Photo: Rhona Murphy
Day 3 of Gunnersville Festival marked the end of summer 2019 outside festival season for me. It was like a hybrid of outside and inside to be fair with a massive big top and an equally massive stage. The sky was blue and the temperature high and it felt like the last day of the summer holidays. There’s also something special about the people that go to the heavier rock festivals and the feeling that no-one actually plans on moshing anyone into the ground. People are far more likely to help you up and chuck you back in the pit again!
Gunnersville was headlined by You Me At Six playing all of their 27 singles in chronological order who said, during an interview at this year’s Reading Festival “we’ve always wanted to do something similar to this but we’ve never had enough hits to fill up a full massive, hour and 45 minute set so after we released this record it was like wow we’ve now got 6 albums and the new single. We’ve played a lot of festivals in the UK if we’re going to headline one and do something special how can we make it different. We’re a band that feeds off the crowd so if they’re getting into it we go pretty wild”.
Milk Teeth had the unenviable task of opening up the stage and building up the crowd numbers as people arrived into the festival. Vocalist/bassist Becky Bloomfield took control of the crowd from the opening song ‘Vitamins’ to the finale ‘Stain’. Adding in some phone torch/lighter waving during ‘Swear Jar’ baselined a great vibe to start the afternoon off.
The British/American band As It Is won the day for microphone tossing skills. No question. Singer Patty Walters announced that ‘The Question, The Answer’ song from the 2018 album ’The Great Depression’ would be the heaviest song played all day and opened up a huge mosh pit. This energy lasted for the whole set and marked As It Is out as one of the star performances of the day.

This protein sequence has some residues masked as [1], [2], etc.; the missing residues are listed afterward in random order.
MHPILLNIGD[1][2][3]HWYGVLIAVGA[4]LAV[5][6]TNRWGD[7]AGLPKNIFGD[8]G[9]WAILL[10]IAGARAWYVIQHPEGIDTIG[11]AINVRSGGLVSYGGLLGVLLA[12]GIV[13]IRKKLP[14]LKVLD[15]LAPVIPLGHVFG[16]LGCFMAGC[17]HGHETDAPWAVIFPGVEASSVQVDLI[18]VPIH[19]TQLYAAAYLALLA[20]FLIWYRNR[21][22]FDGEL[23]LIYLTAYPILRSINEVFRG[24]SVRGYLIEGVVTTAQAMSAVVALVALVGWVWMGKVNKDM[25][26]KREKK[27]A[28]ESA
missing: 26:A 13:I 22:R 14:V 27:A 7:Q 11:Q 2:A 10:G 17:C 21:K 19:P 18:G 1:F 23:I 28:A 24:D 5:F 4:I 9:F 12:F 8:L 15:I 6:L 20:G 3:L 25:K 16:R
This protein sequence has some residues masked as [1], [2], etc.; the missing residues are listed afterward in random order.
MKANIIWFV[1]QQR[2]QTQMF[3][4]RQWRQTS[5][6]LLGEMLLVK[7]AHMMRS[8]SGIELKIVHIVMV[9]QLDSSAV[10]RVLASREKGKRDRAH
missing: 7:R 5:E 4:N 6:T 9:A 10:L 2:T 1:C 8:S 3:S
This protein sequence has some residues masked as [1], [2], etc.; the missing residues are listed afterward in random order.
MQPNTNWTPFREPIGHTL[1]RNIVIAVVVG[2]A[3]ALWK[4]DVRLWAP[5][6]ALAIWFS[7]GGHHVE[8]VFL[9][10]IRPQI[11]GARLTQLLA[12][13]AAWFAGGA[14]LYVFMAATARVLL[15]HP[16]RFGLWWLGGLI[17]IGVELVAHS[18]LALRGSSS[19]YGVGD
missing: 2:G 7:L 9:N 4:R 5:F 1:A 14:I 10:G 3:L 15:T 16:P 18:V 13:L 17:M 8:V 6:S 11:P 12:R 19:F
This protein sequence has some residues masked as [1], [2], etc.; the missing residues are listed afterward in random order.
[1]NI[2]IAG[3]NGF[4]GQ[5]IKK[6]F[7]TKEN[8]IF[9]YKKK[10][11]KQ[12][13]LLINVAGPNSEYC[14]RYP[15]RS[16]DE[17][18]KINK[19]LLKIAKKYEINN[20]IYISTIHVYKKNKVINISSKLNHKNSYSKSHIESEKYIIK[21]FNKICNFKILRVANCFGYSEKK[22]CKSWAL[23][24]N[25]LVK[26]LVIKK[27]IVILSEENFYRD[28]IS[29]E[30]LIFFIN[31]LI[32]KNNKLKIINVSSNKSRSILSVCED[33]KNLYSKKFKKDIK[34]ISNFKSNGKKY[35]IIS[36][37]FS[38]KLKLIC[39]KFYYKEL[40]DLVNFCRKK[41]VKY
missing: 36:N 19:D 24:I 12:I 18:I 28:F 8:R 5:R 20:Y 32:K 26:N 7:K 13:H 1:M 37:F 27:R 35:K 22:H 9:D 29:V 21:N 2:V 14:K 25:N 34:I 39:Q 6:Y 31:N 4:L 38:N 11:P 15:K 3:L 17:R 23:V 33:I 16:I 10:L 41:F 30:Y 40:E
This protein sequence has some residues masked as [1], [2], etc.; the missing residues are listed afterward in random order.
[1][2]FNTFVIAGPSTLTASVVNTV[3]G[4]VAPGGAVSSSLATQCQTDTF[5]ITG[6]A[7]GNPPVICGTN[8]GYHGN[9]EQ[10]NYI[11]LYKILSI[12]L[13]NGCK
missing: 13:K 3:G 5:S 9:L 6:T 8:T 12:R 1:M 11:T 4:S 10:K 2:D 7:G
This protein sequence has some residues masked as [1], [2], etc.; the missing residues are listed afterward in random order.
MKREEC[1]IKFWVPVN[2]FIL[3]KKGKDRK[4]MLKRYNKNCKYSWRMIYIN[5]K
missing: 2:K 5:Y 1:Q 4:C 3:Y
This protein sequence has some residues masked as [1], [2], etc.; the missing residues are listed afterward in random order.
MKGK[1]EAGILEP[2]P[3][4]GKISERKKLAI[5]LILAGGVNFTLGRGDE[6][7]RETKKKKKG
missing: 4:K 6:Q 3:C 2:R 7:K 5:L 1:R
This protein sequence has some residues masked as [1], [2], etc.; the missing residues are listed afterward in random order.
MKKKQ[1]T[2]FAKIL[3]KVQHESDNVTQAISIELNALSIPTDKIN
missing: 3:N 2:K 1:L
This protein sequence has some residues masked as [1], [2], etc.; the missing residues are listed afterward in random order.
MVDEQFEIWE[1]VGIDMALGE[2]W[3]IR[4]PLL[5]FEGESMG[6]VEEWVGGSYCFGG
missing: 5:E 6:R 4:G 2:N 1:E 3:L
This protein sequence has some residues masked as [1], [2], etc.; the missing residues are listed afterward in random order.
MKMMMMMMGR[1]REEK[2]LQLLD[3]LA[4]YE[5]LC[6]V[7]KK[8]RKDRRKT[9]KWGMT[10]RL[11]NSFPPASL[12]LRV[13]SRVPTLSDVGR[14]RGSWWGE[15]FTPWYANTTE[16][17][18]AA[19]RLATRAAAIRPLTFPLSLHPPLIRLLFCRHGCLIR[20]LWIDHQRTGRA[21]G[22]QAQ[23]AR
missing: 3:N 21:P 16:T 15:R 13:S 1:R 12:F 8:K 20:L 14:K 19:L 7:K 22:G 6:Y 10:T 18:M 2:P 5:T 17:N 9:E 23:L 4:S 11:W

Photo: Rhona Murphy
The Maine. Judging by the amount of Arizona band The Maine’s t-shirts in the Big Top there were a lot of fans there. But just in case it wasn't obvious who was on stage the big screens were there to help. The Maine pulled a fan up on stage to sing along. This probably would have gone better if the lad had known any of the words! Excellent set from this band and massive support evident for them too. They followed up their set with a huge meet and greet just outside the Big Top which caught security off-guard with the numbers of fans wanting to meet the band and get merch and parts of their bodies signed!
Sundara Karma is an excellent festival band but even lead singer Oscar Pollock expressed confusion as to why they were on the bill among the heavy rock bands. They played a solid set with a mix of hits from ‘Youth Is Only Ever Fun In Retrospect’ and the new album ‘Ulfilas’ Alphabet’ and won some new fans.
Deaf Havana opened up with ‘Boston Square’ and played several songs from their 2018 album ‘Rituals’. Frontman James Veck-Gilodi had the crowd singing back to him throughout the set. There was a lot of love in there for this Norfolk band.
Jimmy Eat World were the final band to play before the headliners took the stage. In an interview at Reading Festival YMAS said that Jimmy Eat World was one of their favourite bands so for them to be on before YMAS was “a bit of a dream come true”. They’re a headline band in their own right and having a back catalogue of nine albums meant their set list was packed with quality. Debuting the track ‘Criminal Energy’ live was a highlight and the appearance of YMAS’s Chris Miller to duet on ‘Hear You Me’ was a special moment.
Photo: Josh Franceschi from You Me At Six Official Festival Republic Image by Lewis Evans
Finally it was time for You Me At Six to play and they didn’t disappoint. From the moment frontman Josh Franceschi ran across the stage until the very last note it was high-octane, full throttle brilliance. Starting with ‘Save It For The Bedroom’ and finishing with ‘Straight To My Head’ they played all 27 singles. They usually end with ‘Room To Breathe’ and so after that was played it felt like they were onto a really long encore. That was the only thing that didn’t feel right to me, bands usually end with their biggest hits but YMAS continue to re-write the rules! Franceschi’s near miss with the pyros came during ‘Loverboy’! He said that “today is not a day for dying and I’m not planning on dying” but he had missed the soundcheck and didn’t know the flame cannons were going to go off in that song.
And that concluded Gunnersville Festival. Things to remember for next time –
the sound quality varies depending on where you stand (like all festivals) and it’s worth moving around during the first bands to find the best spots and most importantly there are no lights in the portaloos!
Photo: You Me At Six Official Festival Republic Image by Lewis Evans